By Sergio Arce
Last month, The Tennessean newspaper ran a front-page story titled, "Hispanics hold key to churches' future," noting that, "66 percent of all new congregations added to the Southern Baptist Convention since 1998 were ethnic or African-American."
It is an astounding figure, but even with this rapid growth of diversity in the SBC, there is room for much more evangelism and discipleship by churches among ethnic people groups.
Tim Hill, who oversees ethnic church planting for the Tennessee Baptist Convention, has seen much of this growth first-hand, but in the article he also lamented that many Anglo SBC churches in Tennessee "have never done Hispanic ministry and didn't know how to reach people with a different language, culture, and religion."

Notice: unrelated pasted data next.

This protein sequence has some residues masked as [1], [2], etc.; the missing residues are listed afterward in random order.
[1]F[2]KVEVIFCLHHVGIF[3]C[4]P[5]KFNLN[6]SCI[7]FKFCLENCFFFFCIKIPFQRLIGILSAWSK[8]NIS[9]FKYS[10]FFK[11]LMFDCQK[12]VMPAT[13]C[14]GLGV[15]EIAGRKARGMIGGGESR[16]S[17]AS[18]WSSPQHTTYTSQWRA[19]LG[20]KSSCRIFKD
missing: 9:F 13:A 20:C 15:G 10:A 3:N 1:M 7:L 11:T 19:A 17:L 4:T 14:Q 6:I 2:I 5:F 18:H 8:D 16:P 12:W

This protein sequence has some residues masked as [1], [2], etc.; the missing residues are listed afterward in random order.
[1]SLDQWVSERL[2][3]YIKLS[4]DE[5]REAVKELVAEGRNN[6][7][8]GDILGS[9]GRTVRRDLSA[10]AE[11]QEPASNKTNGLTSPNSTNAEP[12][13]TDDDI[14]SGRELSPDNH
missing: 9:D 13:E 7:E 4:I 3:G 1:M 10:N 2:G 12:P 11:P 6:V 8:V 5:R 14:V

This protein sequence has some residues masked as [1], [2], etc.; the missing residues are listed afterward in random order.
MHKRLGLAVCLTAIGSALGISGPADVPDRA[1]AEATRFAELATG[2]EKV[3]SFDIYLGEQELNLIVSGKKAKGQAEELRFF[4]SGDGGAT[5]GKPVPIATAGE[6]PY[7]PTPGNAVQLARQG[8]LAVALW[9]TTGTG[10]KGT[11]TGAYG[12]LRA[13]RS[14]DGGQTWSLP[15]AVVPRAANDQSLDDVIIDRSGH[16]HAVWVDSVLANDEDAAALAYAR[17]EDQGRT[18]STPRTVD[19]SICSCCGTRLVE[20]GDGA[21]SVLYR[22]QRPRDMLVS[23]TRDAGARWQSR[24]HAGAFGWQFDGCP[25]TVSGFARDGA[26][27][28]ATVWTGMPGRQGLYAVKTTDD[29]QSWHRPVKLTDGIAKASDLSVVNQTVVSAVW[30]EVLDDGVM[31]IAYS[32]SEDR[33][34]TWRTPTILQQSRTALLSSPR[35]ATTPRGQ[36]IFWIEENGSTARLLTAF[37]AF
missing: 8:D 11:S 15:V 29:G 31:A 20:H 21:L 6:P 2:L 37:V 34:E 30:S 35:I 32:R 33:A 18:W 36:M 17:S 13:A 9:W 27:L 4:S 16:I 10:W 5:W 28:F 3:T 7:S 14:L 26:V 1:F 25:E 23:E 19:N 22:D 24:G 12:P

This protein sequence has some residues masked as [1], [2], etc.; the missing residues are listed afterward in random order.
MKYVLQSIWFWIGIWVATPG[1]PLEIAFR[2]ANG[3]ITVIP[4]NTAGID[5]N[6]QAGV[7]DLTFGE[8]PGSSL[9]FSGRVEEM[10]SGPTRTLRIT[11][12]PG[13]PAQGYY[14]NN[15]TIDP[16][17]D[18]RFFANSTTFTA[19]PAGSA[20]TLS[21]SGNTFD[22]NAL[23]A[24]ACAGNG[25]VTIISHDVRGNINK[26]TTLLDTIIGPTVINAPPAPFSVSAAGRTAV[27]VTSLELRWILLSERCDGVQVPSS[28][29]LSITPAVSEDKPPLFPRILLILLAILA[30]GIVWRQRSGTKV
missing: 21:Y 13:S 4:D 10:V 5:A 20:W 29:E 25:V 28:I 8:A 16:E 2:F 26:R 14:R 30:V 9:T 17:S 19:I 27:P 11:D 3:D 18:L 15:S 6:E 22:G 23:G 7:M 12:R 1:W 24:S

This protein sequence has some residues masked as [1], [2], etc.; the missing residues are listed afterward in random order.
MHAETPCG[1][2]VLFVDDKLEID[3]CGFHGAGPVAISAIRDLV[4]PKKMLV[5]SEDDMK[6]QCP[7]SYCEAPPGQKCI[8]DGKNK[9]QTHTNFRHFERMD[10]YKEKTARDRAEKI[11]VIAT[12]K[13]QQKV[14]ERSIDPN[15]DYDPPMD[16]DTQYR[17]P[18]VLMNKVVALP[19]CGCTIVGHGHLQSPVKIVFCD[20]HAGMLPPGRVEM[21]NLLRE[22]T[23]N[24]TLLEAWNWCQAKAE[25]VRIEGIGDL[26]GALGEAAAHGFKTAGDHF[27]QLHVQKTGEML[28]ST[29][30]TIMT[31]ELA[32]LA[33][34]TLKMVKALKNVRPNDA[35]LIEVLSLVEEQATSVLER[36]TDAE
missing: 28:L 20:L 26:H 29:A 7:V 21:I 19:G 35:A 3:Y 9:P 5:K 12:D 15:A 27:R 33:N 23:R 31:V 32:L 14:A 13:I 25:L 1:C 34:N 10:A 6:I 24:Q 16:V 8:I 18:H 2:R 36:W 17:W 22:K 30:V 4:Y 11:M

That's significant because international missions no longer happen just overseas.
Nashville, for instance, is home to the largest group of Sudanese outside the Sudan and the largest community of Kurds outside of Kurdistan. And, although Nashville does not have one of the largest Hispanic populations, it is among the 100 cities with the fastest-growing Hispanic populations in our country.
This kind of ethnic growth is happening all around the United States and it should be shaping how we think about and do ministry in our communities.
For instance, according to the Pew Hispanic Center, Hispanics are the fastest growing minority group in the U.S. (currently over 46 million), and are projected to triple in number by 2050.
This presents an incredible missions opportunity for Southern Baptists.
Until next time...share the journey and enjoy the ride!